Aunty…aunty…aunty…remember the Godrej hair-dye adv.? A teenage dude addresses the husband as ‘Anna’ (Brother) and the wife as ‘Aunty’ followed by an echo whispering inside the lady’s head ‘Aunty…aunty…aunty’. All for what? A single streak of gray hair! The lady turns miserable and seeks the help of Godrej hair dye. Her head is now all black again, she gets the apparent feeling of youthfulness and the same teenage dude now calls her ‘Akka’ (Sister). The adv. ends.
I didn’t give a second thought to that adv. when it was first telecast as I was definitely in my prime youth then. Now that I am crawling slowly into the early half of my later twenties, I get sudden visions of myself playing the aunty in the Godrej adv. Not that my hair has turned gray but because of the many role transitions that I’ve gone through over the last two to three years. Honestly, it doesn’t make me miserable like it did to the aunty and surprisingly I am even proud of it. Soon after marriage when Vijay and I moved into our new apartment, our neighborhood kids started calling us uncle and aunty. It felt strange in the beginning but seemed right too. Come on, we do address folks more than 20 years senior to us as uncle and aunty. Why get upset when kids 20 years younger to us call us so? That doesn’t mean I’m cool with the title. I’m cool as long as the caller’s age justifies it.
Coming back to the my pride in getting old. First and foremost, age draws respect. I personally believe that maturity of thoughts does not come from age alone, rather it comes with the experiences that one goes through in life. I’ve seen people much younger to me speak with great wisdom and people in their reigning 50s behaving immaturely. Still, it is a common prejudice, especially among the senior population that all older folks are wise and younger ones are irresponsible. Why? Because age draws respect whether it is warrantied or not. Population percentage is another contributing factor. At any given time, the number of oldies outnumber youngsters. Among oldies, I include middle-age people who assume themselves to be older than they are and wear a coat of ego and prestige.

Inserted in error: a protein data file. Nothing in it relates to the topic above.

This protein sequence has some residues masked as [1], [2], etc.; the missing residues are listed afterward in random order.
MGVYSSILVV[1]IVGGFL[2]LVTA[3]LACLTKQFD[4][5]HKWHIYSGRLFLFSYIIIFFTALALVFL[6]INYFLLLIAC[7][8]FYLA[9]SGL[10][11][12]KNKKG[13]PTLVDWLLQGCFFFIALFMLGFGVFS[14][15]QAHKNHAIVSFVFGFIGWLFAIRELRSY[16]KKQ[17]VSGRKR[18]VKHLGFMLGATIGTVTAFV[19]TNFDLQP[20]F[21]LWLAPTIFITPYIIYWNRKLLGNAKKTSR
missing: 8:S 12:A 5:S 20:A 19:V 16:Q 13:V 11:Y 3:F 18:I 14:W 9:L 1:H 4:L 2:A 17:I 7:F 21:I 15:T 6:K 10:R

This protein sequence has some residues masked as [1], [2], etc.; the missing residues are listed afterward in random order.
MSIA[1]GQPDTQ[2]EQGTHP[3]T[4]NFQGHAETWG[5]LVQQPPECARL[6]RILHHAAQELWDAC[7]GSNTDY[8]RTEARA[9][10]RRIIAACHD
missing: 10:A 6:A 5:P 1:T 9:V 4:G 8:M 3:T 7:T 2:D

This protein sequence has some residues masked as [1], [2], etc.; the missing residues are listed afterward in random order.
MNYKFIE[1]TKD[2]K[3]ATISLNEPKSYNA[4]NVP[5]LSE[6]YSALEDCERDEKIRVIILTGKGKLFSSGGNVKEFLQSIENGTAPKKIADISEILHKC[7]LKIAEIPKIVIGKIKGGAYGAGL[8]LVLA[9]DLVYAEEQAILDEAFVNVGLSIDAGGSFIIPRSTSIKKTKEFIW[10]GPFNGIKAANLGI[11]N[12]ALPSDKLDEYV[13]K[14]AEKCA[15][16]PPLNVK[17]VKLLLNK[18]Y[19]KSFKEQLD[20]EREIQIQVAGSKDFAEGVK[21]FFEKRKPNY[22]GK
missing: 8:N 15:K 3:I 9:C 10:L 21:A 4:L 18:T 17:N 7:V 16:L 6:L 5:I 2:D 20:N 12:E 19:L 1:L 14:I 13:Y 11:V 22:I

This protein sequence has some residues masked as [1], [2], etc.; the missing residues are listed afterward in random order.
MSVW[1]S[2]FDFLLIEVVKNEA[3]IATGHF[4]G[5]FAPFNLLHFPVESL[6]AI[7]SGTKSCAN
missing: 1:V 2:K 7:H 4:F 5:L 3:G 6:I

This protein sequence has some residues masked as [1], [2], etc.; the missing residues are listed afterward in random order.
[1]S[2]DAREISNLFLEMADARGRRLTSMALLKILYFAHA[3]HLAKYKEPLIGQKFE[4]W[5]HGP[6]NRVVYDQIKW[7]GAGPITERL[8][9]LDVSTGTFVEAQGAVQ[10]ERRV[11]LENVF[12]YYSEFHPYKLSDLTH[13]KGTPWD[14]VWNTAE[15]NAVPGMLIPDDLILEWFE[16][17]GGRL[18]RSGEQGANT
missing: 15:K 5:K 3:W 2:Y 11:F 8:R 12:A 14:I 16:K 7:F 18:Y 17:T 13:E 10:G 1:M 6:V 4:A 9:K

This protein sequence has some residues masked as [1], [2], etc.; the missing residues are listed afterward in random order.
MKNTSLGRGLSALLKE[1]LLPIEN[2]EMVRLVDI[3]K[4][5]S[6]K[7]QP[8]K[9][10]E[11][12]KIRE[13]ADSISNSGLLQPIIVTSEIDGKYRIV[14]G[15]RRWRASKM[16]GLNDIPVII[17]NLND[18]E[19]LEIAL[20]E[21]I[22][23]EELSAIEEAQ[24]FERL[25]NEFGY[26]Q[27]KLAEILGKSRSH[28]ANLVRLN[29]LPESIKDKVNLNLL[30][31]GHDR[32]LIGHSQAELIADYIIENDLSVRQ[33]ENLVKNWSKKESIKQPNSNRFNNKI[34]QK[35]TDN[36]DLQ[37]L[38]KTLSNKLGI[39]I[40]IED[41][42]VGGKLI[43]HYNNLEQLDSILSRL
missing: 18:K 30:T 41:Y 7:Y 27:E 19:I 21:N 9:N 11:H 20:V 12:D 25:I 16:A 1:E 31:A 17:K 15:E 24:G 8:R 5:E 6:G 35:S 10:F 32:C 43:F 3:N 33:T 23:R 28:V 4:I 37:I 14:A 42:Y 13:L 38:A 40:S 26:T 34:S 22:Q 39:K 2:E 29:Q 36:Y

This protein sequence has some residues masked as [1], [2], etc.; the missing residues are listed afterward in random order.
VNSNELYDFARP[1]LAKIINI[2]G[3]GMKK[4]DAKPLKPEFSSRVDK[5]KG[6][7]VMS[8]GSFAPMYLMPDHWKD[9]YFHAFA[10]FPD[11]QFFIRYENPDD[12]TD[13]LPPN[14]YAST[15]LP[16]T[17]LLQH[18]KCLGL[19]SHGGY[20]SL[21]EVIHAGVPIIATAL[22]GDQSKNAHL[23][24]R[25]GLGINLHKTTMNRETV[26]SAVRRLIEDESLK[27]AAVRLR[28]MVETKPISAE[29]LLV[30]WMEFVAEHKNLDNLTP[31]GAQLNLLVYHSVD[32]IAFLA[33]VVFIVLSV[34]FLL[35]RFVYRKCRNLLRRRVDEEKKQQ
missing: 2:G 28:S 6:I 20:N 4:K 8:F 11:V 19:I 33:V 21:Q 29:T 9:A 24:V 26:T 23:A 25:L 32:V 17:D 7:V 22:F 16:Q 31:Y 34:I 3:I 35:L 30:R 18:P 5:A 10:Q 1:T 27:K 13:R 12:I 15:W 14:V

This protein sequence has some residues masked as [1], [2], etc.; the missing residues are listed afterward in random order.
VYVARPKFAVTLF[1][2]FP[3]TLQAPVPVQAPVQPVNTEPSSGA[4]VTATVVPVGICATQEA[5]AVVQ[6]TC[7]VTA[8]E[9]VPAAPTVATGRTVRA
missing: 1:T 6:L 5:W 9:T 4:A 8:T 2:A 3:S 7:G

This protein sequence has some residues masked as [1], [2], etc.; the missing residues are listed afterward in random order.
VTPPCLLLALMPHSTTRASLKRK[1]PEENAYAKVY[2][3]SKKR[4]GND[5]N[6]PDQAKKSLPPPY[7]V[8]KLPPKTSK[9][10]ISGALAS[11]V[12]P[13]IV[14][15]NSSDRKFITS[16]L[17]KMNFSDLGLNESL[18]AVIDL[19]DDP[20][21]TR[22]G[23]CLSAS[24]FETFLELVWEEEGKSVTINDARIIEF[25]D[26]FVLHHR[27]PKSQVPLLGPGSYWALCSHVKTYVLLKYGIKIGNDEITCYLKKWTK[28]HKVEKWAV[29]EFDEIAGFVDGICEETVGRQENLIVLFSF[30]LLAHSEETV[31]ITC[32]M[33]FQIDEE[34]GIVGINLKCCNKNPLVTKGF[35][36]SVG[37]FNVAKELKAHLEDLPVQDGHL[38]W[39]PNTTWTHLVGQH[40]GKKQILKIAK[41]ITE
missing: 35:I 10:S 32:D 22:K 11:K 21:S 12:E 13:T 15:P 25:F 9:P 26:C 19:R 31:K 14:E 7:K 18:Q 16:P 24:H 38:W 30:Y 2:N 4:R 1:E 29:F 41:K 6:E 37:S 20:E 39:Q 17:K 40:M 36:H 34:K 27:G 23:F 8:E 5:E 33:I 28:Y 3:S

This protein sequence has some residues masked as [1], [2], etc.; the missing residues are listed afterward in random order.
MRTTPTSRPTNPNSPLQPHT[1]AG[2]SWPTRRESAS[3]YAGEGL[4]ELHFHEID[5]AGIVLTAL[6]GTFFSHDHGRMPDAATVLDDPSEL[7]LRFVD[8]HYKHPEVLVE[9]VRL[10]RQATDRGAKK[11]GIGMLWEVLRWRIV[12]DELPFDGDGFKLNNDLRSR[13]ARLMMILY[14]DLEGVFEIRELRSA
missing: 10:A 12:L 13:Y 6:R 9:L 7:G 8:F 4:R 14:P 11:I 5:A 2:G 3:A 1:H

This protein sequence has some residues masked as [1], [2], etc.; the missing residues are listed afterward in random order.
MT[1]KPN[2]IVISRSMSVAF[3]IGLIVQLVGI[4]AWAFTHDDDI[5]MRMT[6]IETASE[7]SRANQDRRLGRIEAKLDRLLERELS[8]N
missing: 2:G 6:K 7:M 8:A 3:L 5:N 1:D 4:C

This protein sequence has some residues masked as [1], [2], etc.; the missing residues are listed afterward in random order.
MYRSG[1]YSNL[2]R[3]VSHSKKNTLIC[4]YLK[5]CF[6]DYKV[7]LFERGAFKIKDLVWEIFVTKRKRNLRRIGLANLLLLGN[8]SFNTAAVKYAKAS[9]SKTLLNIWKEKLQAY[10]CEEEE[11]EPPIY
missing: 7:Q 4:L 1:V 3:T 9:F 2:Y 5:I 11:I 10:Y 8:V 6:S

When I was much younger, the first impression that I made to my seniors by look was this – ‘Small puny girl. What will she possibly know of life?’. Some went further to assume that I was just another dumb dollie, batting her eye lashes, getting carried away by lovey-doovy dreams and cry at the slightest provocation. Assumptions before knowing a person! It took considerable time and effort every time to beat that prejudice, make a mark and show my spunk. Age was my disadvantage! Now, I don’t have to take that extra inconvenient step of convincing. The road is just smooth and straight.
When it comes to the co-aged male population, a young female is first looked at as a candidate for flirtation before she is seen for what she really is. The same applies to young men as well. Carnal instincts! Marriage and parenthood removes that hormonal pull and makes us likable from lovable. Many might find that too difficult to accept but trust me, once in that role, it gives you freedom of self like never before.
As against fighting age with artificial creams and lotions, why not for a change get old with grace? Compromise on faded and designer jeans for comfort fits. Trade glossy stuff for classy ones. Drop the seductive smile and flash a confident charm. Look straight and act poised. You will be acknowledged as someone who knows his or her ground and act so. Subtle make-up and smart dressing is the secret.
Though I advocate aging as a positive phenomenon, I still condemn the idea of resigning to it as fate and leading a life of a recluse. Beauty is skin deep but physical fitness is deeper, much deeper. No matter how young or how old, hitting the gym or doing whatever physical activity that we’ve been doing before is something that shouldn’t be given up. Reaching 60s with no cardiac or diabetic condition, with a happy heart and an in-exhaustive child-like zeal towards life is success. That is getting old with grace!
I might still be relatively young to comment on old age but I could set standards to conduct myself when the time comes. That is precisely what I am doing in this post, setting a code of conduct for a later me. I wouldn’t develop any aunty affinity, that’s for sure. At the same time, I’d watch out and save myself from aunty-o-phobia. Wouldn’t you?